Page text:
More specifically, the future is cob. Cob is an ancient material that is a mixture of clay, sand, straw, and water. It is found with some variations across the world under different names – adobe in Central America, swish in Ghana. Cob was the main material of residential building in Ireland for centuries due to its low cost and ease of manipulation, but after the Great Famine (1845-1852) its reputation was stained and the wider public did its best to forget its existence. The habitation of the daoine beo bocht that we know mainly from prints, bodies in ditches with grass stains around their mouths. Tales of the ‘famine cottages’ with damp walls and collapsing thatch roofs were particularly potent in the mid-twentieth century when the Irish government undertook mass housing projects such as the Ballymun Flats – as if to justify what would be revealed to be poor-quality builds by having the public believe things were worse before.

While there are some disadvantages to building with cob, such as the limited time you have during the year where the weather conditions are appropriate (basically, it cannot be raining), the benefits far outweigh them.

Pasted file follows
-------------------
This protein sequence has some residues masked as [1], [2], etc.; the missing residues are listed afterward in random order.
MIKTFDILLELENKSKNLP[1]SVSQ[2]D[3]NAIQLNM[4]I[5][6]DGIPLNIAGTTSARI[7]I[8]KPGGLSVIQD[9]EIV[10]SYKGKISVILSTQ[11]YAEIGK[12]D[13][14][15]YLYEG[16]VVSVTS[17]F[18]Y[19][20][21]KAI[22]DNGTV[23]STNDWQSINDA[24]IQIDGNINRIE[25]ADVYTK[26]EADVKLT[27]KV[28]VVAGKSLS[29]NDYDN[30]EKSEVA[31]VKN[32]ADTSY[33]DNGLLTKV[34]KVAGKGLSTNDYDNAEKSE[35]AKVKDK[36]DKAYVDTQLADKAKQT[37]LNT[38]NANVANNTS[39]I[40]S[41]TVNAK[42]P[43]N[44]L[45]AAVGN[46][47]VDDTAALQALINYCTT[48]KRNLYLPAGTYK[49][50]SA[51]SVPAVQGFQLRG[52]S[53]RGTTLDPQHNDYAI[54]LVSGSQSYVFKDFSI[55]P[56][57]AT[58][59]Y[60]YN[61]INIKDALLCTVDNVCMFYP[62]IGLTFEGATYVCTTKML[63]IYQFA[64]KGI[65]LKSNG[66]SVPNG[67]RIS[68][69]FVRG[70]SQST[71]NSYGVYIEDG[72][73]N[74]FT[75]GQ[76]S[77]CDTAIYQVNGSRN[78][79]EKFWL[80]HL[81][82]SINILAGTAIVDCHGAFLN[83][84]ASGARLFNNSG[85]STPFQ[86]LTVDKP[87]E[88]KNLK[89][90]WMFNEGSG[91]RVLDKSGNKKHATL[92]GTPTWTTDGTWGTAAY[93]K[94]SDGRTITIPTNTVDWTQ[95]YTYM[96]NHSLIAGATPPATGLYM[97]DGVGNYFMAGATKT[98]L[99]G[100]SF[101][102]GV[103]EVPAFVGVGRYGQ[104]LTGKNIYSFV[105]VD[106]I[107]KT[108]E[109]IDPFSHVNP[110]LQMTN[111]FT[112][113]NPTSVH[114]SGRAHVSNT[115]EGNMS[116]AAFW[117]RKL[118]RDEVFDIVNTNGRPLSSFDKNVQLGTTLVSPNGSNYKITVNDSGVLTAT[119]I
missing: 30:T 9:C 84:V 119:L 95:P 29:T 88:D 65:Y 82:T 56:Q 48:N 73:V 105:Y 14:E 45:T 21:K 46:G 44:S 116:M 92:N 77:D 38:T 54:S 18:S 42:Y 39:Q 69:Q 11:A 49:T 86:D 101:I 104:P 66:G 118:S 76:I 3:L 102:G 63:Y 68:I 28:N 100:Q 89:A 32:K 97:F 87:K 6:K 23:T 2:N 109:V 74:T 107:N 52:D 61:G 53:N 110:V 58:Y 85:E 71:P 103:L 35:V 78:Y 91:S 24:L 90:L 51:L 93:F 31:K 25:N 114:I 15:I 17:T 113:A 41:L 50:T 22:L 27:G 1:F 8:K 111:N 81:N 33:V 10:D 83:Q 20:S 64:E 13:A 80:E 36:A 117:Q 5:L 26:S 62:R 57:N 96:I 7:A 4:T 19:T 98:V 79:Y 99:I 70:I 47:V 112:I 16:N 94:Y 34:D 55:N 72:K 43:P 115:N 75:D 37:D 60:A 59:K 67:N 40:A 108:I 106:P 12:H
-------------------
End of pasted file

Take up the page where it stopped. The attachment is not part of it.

Firstly, the economic argument for cob is that because it is such an easy material to work with – once you provide the physical effort – you can cut back on the amount of labour needed, and outside contractors are not necessary. The man credited with reinvigorating cob architecture in the West Country of the United Kingdom, Kevin McCabe, has built most of his creations with the help of volunteers who are passionate about the medium or want to learn through firsthand experience so they can build their own homes in the future. The clay soil necessary for a sound structure can be found in the subsoil dug up at most building sites when they are in the process of laying foundations, and most cob builders make arrangements with contractors to essentially dump the soil on their property – usually free of charge. Deals are also made with local farmers for the straw.